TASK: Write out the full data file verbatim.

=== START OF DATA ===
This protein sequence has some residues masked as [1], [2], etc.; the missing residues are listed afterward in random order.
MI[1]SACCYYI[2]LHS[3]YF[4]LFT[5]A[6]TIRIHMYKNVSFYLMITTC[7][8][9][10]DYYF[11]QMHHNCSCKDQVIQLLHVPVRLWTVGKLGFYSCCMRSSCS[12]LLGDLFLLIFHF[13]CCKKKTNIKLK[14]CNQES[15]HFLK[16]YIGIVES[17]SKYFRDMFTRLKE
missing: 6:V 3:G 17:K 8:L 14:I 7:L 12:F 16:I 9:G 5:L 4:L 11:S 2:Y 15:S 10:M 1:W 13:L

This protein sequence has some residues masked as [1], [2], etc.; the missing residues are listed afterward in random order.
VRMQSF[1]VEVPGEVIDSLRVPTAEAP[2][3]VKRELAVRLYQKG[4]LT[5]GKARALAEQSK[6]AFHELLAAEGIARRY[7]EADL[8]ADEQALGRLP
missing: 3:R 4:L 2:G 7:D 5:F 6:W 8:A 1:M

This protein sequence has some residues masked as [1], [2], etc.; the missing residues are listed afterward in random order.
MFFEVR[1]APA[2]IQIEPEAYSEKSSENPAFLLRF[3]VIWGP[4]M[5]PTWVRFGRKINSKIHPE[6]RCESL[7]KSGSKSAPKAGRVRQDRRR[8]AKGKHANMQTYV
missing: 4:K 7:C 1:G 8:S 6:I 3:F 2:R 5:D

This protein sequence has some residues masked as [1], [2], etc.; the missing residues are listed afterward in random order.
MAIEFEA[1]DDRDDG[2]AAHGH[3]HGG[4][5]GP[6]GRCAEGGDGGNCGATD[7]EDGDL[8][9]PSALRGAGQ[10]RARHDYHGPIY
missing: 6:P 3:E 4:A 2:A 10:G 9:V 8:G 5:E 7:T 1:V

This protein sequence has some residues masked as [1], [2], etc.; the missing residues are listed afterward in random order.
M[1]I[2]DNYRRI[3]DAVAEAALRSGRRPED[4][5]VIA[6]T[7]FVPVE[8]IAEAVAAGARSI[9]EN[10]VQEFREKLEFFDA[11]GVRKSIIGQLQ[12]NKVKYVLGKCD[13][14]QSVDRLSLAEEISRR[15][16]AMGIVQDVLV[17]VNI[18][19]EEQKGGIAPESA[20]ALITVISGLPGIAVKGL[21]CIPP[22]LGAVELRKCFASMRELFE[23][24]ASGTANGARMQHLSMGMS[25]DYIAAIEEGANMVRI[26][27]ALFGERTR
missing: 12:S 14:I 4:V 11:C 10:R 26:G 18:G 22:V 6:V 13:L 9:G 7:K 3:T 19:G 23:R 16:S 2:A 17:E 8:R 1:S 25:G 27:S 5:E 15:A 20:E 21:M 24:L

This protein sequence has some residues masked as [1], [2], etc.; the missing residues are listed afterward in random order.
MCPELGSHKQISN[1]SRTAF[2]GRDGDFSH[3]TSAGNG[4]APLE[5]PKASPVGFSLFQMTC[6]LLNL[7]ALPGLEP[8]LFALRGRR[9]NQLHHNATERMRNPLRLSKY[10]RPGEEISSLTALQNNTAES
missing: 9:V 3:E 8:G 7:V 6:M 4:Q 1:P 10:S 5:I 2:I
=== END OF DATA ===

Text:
This protein sequence has some residues masked as [1], [2], etc.; the missing residues are listed afterward in random order.
MI[1]SACCYYI[2]LHS[3]YF[4]LFT[5]A[6]TIRIHMYKNVSFYLMITTC[7][8][9][10]DYYF[11]QMHHNCSCKDQVIQLLHVPVRLWTVGKLGFYSCCMRSSCS[12]LLGDLFLLIFHF[13]CCKKKTNIKLK[14]CNQES[15]HFLK[16]YIGIVES[17]SKYFRDMFTRLKE
missing: 6:V 3:G 17:K 8:L 14:I 7:L 12:F 16:I 9:G 5:L 4:L 11:S 2:Y 15:S 10:M 1:W 13:L

This protein sequence has some residues masked as [1], [2], etc.; the missing residues are listed afterward in random order.
VRMQSF[1]VEVPGEVIDSLRVPTAEAP[2][3]VKRELAVRLYQKG[4]LT[5]GKARALAEQSK[6]AFHELLAAEGIARRY[7]EADL[8]ADEQALGRLP
missing: 3:R 4:L 2:G 7:D 5:F 6:W 8:A 1:M

This protein sequence has some residues masked as [1], [2], etc.; the missing residues are listed afterward in random order.
MFFEVR[1]APA[2]IQIEPEAYSEKSSENPAFLLRF[3]VIWGP[4]M[5]PTWVRFGRKINSKIHPE[6]RCESL[7]KSGSKSAPKAGRVRQDRRR[8]AKGKHANMQTYV
missing: 4:K 7:C 1:G 8:S 6:I 3:F 2:R 5:D

This protein sequence has some residues masked as [1], [2], etc.; the missing residues are listed afterward in random order.
MAIEFEA[1]DDRDDG[2]AAHGH[3]HGG[4][5]GP[6]GRCAEGGDGGNCGATD[7]EDGDL[8][9]PSALRGAGQ[10]RARHDYHGPIY
missing: 6:P 3:E 4:A 2:A 10:G 9:V 8:G 5:E 7:T 1:V

This protein sequence has some residues masked as [1], [2], etc.; the missing residues are listed afterward in random order.
M[1]I[2]DNYRRI[3]DAVAEAALRSGRRPED[4][5]VIA[6]T[7]FVPVE[8]IAEAVAAGARSI[9]EN[10]VQEFREKLEFFDA[11]GVRKSIIGQLQ[12]NKVKYVLGKCD[13][14]QSVDRLSLAEEISRR[15][16]AMGIVQDVLV[17]VNI[18][19]EEQKGGIAPESA[20]ALITVISGLPGIAVKGL[21]CIPP[22]LGAVELRKCFASMRELFE[23][24]ASGTANGARMQHLSMGMS[25]DYIAAIEEGANMVRI[26][27]ALFGERTR
missing: 12:S 14:I 4:V 11:C 10:R 26:G 18:G 22:V 6:V 13:L 9:G 7:K 3:T 19:G 23:R 16:S 2:A 17:E 8:R 1:S 25:G 27:S 5:E 15:A 20:E 21:M 24:L

This protein sequence has some residues masked as [1], [2], etc.; the missing residues are listed afterward in random order.
MCPELGSHKQISN[1]SRTAF[2]GRDGDFSH[3]TSAGNG[4]APLE[5]PKASPVGFSLFQMTC[6]LLNL[7]ALPGLEP[8]LFALRGRR[9]NQLHHNATERMRNPLRLSKY[10]RPGEEISSLTALQNNTAES
missing: 9:V 3:E 8:G 7:V 6:M 4:Q 1:P 10:S 5:I 2:I